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Re: Theos-World Re: Should students be concerned about Pseudo-Theosophy?

Mar 05, 2007 08:21 PM
by adelasie

I do not wish someone else to tell me what to believe or whom to 
study. I do not want to hear anyone denigrate a teacher I revere. I 
do not allow anyone to tell me which teacher is best or which is 
worst. Since I do not like to be treated this way, I do not feel I 
have the right to do those things to anyone else. If you feel 
differently, then by all means, carry on as you feel is right. There 
is no other way to learn.


On 5 Mar 2007 at 15:47, Cass Silva wrote:

> Hello again Adelasie,
>   I understand your empathy towards others, but in some cases it could be that empathy encourages in the empathic a belief that all can be helped along the way by not disturbing their held religious or belief systems. 
>   The example given by HPB was not to undermine the seeker but to undermine the seeker's path.  If a path is broken one may as well call a spade and spade and not try and plug the holes with half or twisted truths that keep the seeker in limbo.
>   Cass 
> adelasie <> wrote:
>           Nigel, Bruce, Students, 
> We are all students on the path, and once in awhile we become 
> teachers for each other. All we can do is try and continue to try to 
> do the right thing, as we perceive it. From time to time it seems 
> useful to point out basic principles that can guide us in our 
> decisions about what is or is not the right thing. The issues 
> involved in this thread are sensitive ones, and obviously need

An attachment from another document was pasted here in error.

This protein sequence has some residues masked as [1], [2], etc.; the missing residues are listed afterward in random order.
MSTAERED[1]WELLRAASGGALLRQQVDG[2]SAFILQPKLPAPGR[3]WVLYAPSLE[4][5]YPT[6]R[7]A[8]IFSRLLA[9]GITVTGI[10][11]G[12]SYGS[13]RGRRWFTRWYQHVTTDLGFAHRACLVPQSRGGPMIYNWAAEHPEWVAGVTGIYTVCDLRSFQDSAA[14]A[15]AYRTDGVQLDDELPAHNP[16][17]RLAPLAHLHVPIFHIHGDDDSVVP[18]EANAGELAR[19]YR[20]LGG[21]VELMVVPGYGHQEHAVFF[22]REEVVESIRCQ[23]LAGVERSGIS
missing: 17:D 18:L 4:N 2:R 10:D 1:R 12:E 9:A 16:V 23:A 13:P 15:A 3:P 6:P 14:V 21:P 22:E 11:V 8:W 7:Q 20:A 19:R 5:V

> airing, or they would not be so continually and relentlessly 
> dissected and analyzed. 
> Sometimes it seems that we find it almost too much to actually aspire 
> to make our ideals a reality, but we need not despair. The more we 
> try, the more help we receive from within. It is our work.
> When we start deciding who or what should be removed, or, as in the 
> subject of this thread, what is "pseudo-theosophy,"when we put 
> ourselves in the position of judging our fellow seekers on the path, 
> we put ourselves in a very tenuous position. Perhaps the situation 
> deserves this sacrifice, but it is distressing to look back over the 
> history of organized religion and see how often this stance, picking 
> some one or other person or sect and deciding that they are to be 
> removed, ignored, or worse, much worse, leads to some actions that 
> are quite contrary to the original teaching. If it is ok for one of 
> us to do that to another, what stops another from doing that to us? 
> In what way does this promote the evolution of consciousness of unity 
> of all life? 
> Ultimately it is a matter of the individual and his own conscience, 
> his own dialog with his own Higher Self. Compassion, tolerance, 
> forgiveness: these can be of very practical use in that dialog.
> Be well,
> Adelasie 
> ---------------------------------
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